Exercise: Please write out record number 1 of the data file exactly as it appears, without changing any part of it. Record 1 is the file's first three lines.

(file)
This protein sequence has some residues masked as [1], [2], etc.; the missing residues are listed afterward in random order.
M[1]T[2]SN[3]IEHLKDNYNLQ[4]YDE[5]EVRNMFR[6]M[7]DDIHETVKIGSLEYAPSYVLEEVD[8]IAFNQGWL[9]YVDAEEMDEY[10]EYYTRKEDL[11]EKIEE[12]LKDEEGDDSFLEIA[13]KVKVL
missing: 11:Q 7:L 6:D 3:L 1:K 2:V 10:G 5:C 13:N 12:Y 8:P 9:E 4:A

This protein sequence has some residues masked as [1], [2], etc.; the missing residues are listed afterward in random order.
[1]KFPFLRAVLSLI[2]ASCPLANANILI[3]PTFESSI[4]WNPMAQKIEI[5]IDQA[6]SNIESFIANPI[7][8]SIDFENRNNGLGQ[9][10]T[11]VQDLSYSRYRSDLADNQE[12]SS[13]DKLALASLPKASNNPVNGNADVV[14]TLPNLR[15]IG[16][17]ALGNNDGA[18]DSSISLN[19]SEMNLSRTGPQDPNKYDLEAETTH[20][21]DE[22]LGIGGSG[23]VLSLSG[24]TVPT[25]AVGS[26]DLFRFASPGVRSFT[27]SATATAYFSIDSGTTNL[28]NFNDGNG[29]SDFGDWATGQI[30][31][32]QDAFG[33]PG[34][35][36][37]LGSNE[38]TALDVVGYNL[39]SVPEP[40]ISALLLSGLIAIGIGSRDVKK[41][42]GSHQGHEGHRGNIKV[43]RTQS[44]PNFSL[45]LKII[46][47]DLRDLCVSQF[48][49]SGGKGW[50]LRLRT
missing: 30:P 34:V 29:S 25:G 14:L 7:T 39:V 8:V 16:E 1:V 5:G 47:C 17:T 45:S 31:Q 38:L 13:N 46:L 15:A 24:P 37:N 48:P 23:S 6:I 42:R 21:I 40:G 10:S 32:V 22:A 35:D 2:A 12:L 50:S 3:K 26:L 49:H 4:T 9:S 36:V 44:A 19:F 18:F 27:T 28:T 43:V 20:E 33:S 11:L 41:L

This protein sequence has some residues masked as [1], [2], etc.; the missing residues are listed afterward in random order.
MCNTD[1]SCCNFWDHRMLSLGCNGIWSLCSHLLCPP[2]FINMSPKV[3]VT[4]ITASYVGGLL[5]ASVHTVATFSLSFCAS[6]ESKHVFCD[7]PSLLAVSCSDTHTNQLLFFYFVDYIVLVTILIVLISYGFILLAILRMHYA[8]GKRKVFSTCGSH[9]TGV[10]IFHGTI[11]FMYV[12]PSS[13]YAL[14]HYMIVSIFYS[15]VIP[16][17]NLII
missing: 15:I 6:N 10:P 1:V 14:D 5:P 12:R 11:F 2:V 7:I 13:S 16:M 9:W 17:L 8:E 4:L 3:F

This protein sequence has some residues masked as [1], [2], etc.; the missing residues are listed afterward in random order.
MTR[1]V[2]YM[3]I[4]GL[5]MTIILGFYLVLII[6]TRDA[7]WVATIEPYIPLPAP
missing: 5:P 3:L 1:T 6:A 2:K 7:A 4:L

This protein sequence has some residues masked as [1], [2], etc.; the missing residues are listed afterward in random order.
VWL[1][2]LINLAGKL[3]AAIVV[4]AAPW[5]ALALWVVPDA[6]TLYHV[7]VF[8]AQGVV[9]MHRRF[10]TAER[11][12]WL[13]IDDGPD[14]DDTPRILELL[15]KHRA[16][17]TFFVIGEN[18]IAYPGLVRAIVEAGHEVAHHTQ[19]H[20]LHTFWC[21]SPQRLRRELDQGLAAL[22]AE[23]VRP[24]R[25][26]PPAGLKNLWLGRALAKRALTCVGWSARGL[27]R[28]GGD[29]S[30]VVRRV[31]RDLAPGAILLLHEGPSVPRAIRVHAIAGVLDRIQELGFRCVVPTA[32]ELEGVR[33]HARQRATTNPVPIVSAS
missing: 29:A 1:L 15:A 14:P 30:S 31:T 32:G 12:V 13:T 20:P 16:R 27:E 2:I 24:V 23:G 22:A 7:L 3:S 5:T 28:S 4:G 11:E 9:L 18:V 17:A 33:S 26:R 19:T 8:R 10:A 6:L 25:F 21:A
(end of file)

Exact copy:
This protein sequence has some residues masked as [1], [2], etc.; the missing residues are listed afterward in random order.
M[1]T[2]SN[3]IEHLKDNYNLQ[4]YDE[5]EVRNMFR[6]M[7]DDIHETVKIGSLEYAPSYVLEEVD[8]IAFNQGWL[9]YVDAEEMDEY[10]EYYTRKEDL[11]EKIEE[12]LKDEEGDDSFLEIA[13]KVKVL
missing: 11:Q 7:L 6:D 3:L 1:K 2:V 10:G 5:C 13:N 12:Y 8:P 9:E 4:A